Friday, 19 October 2007
Daily Update from Fritznersgate 12, Oslo and Everywhere

National Flag, Coat of Arms, Anthem

Embassy of Indonesia, Oslo  |  Friday, 05 January 2007
The Indonesian national flag is called Sang Saka Merah Putih. The flag is made up of two colors, red on top of white. It’s width is two-third of its length, or two meters by three meters. It is hoisted in front of the presidential palace, of government buildings and Indonesian mission abroad.

The first flag was courageously flown amidst Japanese occupation forces on the day Indonesia’s independence was proclaimed. Since then it has been hoisted at independence day commemoration in front of the presidential palace in the capital city of Jakarta.

This historical flag, or “bendera pusaka”, was flown for the last time on August 17, 1968. Since then it has been preserved and replaced by a replica woven of pure Indonesian silk.

The Coat of Arms

The Indonesian coat of arms consists of a golden eagle, called “garuda” that is a figure from ancient Indonesian epics. It is also pictured on many temples from the 6th Century.

The eagle is a symbol of creative energy. It’s principal color, gold, suggests the greatness of the nation. The black color represents nature. There are 17 feathers on each wing, 8 on the tail and 45 on the neck. These figures stand for the date of Indonesia’s independence proclamation: 17 August 1945. The motto, “Bhinneka Tunggal Ika” (Unity in Diversity), is enshrined on a banner held in the eagle’s talons.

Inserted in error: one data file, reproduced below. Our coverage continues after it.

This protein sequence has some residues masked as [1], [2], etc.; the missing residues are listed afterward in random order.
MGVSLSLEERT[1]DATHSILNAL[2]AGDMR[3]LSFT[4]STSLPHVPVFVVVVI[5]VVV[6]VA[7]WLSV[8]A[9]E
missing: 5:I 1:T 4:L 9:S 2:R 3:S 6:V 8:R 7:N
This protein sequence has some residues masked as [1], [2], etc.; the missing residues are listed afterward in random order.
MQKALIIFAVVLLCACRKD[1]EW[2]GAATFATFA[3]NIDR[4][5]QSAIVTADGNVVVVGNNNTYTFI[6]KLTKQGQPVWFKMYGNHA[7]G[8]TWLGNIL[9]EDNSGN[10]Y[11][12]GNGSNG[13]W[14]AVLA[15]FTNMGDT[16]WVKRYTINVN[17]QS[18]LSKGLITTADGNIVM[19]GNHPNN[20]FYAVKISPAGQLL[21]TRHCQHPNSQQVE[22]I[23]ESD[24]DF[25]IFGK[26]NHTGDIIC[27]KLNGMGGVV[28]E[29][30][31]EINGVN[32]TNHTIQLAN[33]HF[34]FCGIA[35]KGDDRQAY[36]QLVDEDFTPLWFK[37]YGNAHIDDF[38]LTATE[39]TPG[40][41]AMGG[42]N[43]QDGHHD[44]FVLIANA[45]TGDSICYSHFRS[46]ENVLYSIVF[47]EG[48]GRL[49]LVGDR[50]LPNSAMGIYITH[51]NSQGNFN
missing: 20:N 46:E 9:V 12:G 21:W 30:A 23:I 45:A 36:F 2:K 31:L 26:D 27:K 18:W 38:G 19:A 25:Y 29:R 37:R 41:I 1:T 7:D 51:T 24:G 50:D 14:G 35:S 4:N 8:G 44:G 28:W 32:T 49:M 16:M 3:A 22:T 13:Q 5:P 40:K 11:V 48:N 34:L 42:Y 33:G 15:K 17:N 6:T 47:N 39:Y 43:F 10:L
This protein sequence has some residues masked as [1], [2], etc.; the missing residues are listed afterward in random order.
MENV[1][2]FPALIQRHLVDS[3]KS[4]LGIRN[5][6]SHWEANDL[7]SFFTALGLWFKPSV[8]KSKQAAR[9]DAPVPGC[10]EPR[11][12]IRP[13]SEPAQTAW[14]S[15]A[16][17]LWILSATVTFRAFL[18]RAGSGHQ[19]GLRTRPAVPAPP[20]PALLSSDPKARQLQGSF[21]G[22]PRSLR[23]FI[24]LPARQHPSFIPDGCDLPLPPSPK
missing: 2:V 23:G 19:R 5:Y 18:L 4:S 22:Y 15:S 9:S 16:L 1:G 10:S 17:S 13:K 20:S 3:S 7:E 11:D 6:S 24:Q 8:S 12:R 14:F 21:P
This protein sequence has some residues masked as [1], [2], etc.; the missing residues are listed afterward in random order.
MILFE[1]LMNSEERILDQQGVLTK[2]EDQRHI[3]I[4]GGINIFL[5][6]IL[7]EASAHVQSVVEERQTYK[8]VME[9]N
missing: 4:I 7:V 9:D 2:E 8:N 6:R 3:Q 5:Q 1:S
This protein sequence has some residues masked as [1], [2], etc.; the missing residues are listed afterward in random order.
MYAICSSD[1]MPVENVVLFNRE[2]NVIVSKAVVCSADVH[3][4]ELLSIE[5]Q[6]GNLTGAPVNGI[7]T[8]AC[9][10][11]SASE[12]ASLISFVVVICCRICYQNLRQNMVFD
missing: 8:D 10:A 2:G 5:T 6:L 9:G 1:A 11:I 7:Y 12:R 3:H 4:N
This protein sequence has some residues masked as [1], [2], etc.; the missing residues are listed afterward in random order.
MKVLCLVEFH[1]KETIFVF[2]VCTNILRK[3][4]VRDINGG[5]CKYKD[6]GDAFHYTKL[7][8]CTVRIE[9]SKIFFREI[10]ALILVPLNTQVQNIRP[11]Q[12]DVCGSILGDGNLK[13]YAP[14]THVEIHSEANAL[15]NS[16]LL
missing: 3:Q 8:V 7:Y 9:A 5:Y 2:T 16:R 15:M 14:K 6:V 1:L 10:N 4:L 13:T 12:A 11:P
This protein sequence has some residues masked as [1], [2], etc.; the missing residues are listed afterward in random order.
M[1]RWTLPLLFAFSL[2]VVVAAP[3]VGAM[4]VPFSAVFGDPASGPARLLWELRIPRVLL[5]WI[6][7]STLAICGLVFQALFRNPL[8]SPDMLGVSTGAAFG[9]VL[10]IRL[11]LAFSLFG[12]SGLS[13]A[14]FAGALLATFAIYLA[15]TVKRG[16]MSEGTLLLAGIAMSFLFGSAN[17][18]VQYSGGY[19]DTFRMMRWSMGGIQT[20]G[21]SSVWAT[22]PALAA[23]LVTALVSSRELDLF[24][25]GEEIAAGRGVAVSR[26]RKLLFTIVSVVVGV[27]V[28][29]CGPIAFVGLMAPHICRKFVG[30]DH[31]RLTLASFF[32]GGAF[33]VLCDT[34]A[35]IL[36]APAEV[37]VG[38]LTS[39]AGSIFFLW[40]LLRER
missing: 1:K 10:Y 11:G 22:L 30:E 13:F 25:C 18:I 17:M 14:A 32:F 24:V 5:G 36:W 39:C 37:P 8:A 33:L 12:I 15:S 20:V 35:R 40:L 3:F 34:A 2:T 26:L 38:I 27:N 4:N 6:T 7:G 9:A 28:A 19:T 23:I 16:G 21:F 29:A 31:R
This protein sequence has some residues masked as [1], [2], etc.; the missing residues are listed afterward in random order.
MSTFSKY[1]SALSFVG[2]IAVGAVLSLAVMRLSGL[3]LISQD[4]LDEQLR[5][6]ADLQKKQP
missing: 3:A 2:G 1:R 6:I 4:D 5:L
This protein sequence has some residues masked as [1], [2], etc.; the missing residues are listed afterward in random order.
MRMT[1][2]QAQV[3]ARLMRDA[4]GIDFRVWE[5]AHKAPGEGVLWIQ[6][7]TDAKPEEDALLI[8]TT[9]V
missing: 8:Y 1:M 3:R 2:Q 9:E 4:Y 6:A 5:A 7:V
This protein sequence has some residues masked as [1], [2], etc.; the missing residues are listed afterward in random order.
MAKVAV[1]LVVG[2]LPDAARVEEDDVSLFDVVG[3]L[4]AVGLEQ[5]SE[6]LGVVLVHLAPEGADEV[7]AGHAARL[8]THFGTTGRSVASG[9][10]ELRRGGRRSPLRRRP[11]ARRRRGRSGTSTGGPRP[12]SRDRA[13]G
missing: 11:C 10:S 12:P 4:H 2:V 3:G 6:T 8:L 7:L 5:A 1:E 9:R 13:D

The National Anthem

The national anthem is Indonesia Raya, which means Great Indonesia. The song was composed in 1928.

The birth of Indonesia Raya marked the beginning of Indonesian nationalist movements. The song first introduced by its composer, Wage Rudolf Supratman, at the second All Indonesian Youth Congress on October 28, 1928 in Batavia, now Jakarta. It was the moment when Indonesian youth of different ethnic, language, religious and cultural backgrounds resolutely pledged allegiance to:

1. One native land, Indonesia;
2. One nation, the Indonesian nation;
3. One unifying language, the Indonesian language.

Soon the national song, which called for the unity of Indonesia, became popular. It was echoed at Indonesian political rallies, where people stood in solemn observance. The song seriously aroused national consciousness among the people throughout the archipelago Indonesia’s National Anthem.

State Organs


© 2007 Embassy of Indonesia | Oslo